Analysing the evolution of the Swiss OGD portal  — 

Last year we have analysed the state of Open Data in Switzerland in the article "The hitchicker's guide to Swiss Open Governement Data". One part of this overview was a visualization of the datasets that can be found on We thought it would be interesting to crawl the page again and see what has changed in 5 months time. Which is quite a bit more than we would have imagined.

Interactive Visualizatons

We used our crawler to download all of the datasets and analyze them (more on that in the method section). The results visualized can be found below:

October 2017

The situation on october 30, 2017. It is visible that tabular data and geodata represent the majority of the datasets. Yet, when it comes to file size, the image archives are the heavyweights. The entries section is not completely representative because not all datasets could by analyzed and it is also not necessarily clear how to count one "entry". See the Methods section for more detailed information.

March 2018

The situation as of march 22, 2018. The Swiss Federal Statistical Office changed its policy and stopped providing direct downloads to its datasets. At the same time it provides now over 1000 datasets as compared to around 600 last year. Apart from this, most of the growth in number of datasets has come from previously smaller data providers like the Swiss Federal Office of Energy.

Übersicht über die Datensätze auf Stand 12.9.2017. Details zur Methodik


Exploring the data through the visualizations, we noticed a few changes:

Changed policy of the Federal Statistical Office (FSO)

The Swiss Federals Statistical Office has stopped publishing CSVs and Excels.
The number of datasets provided by the Swiss Federal Statistical Office increased from 600 to over 1000 in five months. At the same the amount of identifieable datasets dropped from over 90% to under 10%.

While the number of datasets provided by the Swiss Federal Statistical Office incresed, the office stopped providing direct links to its data. It can now only be retrieved via their websites with size limitations. This is exactly why the Global Open Data Index and the Open Data Barometer include the questions "Is the data downloadable at once/available as a whole?". It would be interesting to know what reasons the FSO had to change this.

New datasets mostly from formerly small data providers

With the exception of the Swiss Federal Statistical Office, new datasets were mostly added by small data providers like the Federal Office for Energy

The bigger data providers have not added as many new datasets in the last five months. The explanation is probably simple: The low-hangig fruit have all been publsihed and it is harder to find, prepare and publish new datasets for them. As opposed to the smaller data providers.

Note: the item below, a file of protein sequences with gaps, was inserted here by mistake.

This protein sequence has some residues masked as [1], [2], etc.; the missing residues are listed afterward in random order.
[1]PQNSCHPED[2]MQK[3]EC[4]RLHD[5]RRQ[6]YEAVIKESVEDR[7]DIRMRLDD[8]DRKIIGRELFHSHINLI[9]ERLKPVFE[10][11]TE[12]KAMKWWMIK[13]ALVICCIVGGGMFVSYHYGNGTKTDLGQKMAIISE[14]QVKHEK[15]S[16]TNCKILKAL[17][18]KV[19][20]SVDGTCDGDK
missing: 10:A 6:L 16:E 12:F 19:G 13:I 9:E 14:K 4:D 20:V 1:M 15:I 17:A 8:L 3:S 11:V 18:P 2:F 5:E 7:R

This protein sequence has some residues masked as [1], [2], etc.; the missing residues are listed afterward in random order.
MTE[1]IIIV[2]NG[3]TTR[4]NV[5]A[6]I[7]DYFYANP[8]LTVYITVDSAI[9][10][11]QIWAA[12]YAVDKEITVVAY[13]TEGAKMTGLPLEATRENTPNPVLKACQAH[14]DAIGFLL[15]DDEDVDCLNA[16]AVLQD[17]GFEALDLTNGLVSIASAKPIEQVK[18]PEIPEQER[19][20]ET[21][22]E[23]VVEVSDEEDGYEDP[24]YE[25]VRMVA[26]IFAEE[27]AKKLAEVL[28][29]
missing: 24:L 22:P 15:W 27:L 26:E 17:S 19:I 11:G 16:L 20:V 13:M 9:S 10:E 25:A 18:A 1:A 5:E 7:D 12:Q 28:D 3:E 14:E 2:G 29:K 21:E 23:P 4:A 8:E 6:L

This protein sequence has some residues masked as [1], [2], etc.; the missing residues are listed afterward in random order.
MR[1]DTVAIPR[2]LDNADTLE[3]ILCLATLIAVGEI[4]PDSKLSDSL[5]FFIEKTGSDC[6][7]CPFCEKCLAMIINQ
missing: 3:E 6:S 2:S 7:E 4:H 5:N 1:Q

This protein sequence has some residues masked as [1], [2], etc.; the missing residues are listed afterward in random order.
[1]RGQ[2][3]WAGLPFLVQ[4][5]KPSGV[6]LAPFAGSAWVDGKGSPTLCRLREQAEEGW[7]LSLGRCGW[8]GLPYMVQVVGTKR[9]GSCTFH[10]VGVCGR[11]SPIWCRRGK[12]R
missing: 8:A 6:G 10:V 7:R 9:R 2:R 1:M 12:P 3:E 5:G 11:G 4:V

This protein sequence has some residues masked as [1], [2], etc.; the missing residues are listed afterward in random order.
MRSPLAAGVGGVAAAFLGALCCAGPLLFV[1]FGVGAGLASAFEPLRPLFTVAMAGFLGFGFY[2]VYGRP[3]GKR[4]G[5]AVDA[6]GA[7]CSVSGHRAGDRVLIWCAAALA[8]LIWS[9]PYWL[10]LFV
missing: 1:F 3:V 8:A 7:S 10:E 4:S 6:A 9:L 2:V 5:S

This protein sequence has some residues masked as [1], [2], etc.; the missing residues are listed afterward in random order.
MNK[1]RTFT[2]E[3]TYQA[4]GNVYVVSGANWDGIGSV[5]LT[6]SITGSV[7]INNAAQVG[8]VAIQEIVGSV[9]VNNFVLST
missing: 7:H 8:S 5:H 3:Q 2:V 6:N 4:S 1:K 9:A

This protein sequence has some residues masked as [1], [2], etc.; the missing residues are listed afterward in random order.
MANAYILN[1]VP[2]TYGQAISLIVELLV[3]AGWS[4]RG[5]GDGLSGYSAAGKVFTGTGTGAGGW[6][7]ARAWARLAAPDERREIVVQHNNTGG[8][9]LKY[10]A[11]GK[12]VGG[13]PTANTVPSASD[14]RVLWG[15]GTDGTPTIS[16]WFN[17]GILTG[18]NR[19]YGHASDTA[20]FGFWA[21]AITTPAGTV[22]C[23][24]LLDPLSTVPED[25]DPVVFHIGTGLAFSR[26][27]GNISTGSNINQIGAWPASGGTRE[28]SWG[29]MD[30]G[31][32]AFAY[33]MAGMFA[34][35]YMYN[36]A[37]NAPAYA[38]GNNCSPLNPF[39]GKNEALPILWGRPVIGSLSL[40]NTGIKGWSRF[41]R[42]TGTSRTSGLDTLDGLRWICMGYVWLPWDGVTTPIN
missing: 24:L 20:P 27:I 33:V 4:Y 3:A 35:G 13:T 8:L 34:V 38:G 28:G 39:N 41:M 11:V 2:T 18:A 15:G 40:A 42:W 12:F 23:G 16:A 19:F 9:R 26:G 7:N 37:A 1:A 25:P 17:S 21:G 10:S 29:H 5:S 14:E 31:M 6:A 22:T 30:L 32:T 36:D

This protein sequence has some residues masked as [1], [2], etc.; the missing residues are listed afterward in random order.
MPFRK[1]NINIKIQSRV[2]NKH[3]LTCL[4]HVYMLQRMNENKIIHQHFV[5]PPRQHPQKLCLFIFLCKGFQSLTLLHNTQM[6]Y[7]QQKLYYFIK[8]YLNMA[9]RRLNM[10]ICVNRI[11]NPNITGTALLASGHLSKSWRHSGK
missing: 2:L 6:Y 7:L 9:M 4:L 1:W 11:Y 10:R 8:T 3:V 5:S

A few live-datasets contribute most of the entries

The vsiualization also shows, a few datasets have a lot (billions) of entries (see the Method section for a definition) while most have only a few thousand (the median is at 8511/3394 entries for the 2017/2018 datasets).

Doing a plot of the cumulative sum of entries shows that the distribution is long tailed
The cumulative sum of entries in the datasets shows that a small number of datasets contains most of the entries. Notice that both scales are log.

The log-log plot shows that the distribution hints at a power law distribution. The reason for this are mostly the live-datasets about public transportation from SBB and VBZ. Because this data has grown steadily and considerably over the last five months, it even manages to compensate for the pretty large FSO-datasets, which are missing in the 2018 analysis.


It's interesting to see how things have changed in just five months. And probably there are many more interesting insights to be found in the data. Feel free to run the crawler yourself or just check out our precrawled datasets.


Information on individual datasets was retrieved via the

To determine the precise filesize and the number of entries of individual datasets, all the data has been downloaded. We have excluded from this all the datasets which where not available via the API or which have not been linked to directly. This is a first source of errors. It concerns between 4% and 6% of the datasets. To determine the total size of one dataset, we have added up the sizes of all the files that are part of it. This is the next source of errors. Some dataset consist different files, representing different data. Other datasets provide the same data multiple times, but in different formats.

Determining the number of entries is another area which is not clear cut. We defined entry differently, depending on the type of data:

For some datasets, we could not calculate this value because we couldn't detect the format automatically or because the data was not directly accessible from from In 2017 we managed to calculate a total for 90% of the dataset. This value dropped to only 60% in 2018. The main reason is that the Swiss Federal Statistical Office (one of the biggest data providers) stopped providing direct links to its data.

The visitor counts can't be accessed via the API and have been provided by the Swiss Federal Archive. The visitor count on one dataset has been calculated by summing the visits on all the subsites.